It will be appreciated that all of these prior art glass/resin insulations which require multiple wrappings are undesirably slow to produce and expensive. When the multiple wrappings are performed on a single line with a plurality of in-line wrapping assemblies, the slowest wrapping operation will dictate the speed of the entire line. In the prior art procedures which include wrapping of single strand glass yarn, or glass/resin composite yarn layers, the wrapping operation is quite slow. When a heat curing resin is used as the resin component, there will always be required a final resin coat and a subsequent cure step before the wrapping will adhere to the conductor.

When only parallel glass strands are used, the problem of feeding and maintaining the parallelism of the strands is formidable, and if the parallel strands are to be adhered to the resin layer, the use of a separate adhesive can affect the performance of the insulation. When PTFE is used as the resin component, production of the insulation and the insulated conductors requires extremely high temperatures.

SUMMARY OF THE INVENTION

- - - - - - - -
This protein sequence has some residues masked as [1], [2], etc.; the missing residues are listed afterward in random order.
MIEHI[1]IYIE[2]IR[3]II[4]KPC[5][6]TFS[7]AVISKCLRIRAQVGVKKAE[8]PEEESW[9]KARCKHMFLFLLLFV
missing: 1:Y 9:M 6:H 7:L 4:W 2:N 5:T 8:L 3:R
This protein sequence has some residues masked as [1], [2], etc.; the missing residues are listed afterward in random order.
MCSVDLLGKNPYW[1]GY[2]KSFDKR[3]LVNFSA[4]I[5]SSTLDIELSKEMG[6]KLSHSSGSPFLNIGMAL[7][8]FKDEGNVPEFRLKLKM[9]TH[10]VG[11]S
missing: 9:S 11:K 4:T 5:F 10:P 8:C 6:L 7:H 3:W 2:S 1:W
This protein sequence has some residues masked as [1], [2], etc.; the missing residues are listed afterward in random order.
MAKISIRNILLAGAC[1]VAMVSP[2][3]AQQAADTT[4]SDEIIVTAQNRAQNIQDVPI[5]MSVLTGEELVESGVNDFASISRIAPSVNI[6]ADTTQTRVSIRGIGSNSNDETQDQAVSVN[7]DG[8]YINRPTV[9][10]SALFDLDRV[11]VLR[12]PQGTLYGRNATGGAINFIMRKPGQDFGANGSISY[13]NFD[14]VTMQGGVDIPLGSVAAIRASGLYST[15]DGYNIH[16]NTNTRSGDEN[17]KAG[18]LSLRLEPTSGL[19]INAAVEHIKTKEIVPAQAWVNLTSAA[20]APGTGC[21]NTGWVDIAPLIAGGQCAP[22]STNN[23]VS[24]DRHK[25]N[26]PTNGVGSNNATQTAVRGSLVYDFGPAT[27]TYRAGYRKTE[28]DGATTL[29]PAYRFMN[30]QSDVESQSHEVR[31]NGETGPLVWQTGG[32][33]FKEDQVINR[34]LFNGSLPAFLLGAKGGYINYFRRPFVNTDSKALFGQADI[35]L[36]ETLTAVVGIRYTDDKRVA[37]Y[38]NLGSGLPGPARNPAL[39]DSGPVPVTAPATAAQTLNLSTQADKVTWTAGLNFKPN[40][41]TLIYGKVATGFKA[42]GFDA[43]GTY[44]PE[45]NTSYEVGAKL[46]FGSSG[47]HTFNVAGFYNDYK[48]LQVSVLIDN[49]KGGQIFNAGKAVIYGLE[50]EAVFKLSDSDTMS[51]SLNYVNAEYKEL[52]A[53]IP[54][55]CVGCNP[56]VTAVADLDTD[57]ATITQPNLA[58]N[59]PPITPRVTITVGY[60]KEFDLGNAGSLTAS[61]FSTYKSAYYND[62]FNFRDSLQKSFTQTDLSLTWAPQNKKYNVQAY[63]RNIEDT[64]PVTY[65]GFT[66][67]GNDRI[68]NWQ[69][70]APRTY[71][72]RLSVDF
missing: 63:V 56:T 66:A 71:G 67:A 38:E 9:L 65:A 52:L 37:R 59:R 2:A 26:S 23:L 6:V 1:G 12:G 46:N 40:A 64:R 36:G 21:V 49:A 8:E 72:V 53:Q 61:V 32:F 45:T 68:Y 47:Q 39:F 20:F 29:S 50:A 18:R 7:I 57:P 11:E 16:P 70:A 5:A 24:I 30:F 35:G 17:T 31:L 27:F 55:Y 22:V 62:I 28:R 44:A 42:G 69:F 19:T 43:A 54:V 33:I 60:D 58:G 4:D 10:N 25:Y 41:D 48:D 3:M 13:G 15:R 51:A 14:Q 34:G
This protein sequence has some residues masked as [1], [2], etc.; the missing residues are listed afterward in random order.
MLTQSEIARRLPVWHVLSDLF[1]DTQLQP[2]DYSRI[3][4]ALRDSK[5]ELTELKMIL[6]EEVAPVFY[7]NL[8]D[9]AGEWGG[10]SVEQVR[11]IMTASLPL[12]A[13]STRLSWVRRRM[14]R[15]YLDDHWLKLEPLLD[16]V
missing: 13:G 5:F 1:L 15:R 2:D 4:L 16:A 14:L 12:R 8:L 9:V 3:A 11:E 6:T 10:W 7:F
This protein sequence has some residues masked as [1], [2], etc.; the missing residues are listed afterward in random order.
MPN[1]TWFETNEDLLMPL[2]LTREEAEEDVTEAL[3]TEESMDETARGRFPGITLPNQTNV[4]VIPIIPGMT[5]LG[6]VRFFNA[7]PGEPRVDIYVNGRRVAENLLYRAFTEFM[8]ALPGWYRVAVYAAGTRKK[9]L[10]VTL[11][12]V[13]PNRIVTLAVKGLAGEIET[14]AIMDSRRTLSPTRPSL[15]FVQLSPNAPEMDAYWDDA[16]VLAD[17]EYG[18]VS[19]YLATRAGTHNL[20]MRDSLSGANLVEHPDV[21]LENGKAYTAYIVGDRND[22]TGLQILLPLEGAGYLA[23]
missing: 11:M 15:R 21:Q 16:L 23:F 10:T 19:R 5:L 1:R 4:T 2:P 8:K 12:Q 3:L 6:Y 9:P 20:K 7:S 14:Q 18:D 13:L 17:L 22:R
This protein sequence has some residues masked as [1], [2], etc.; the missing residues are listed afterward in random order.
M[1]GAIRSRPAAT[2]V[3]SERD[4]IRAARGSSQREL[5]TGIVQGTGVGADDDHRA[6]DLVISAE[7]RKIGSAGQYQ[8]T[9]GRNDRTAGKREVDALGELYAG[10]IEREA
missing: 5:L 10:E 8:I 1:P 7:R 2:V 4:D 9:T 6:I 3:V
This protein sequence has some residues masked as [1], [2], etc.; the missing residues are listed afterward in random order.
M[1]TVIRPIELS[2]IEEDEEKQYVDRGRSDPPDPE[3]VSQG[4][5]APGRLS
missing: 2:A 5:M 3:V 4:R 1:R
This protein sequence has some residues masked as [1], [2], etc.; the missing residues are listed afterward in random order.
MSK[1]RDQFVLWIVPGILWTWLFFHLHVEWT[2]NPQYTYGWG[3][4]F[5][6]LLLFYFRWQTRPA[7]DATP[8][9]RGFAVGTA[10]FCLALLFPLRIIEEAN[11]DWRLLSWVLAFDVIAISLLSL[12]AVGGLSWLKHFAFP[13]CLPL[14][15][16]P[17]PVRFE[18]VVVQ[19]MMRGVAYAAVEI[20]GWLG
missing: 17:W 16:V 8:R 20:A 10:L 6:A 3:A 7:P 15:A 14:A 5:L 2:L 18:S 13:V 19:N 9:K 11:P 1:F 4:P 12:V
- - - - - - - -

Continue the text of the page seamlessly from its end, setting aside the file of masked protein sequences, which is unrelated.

This invention relates to an improved and simplified electrical insulation, and to a method of forming the same into tapes from stock sheets of the insulation material. The insulation of this invention is a ribbon or tape which includes a woven fiberglass component and a thermoplastic resin component. The resin is coated or bonded onto one side of the woven fiberglass component so that one surface of the insulation tape is essentially woven fiberglass, and the opposite surface is essentially a solidified layer of thermoplastic resin. Use of an insulation tape having these opposite surface characteristics yields a number of practical advantages, as will become apparent from the description to follow. When one does not require an insulation having opposite sides with different surface characteristics, the fiberglass cloth can be impregnated with the thermoplastic resin.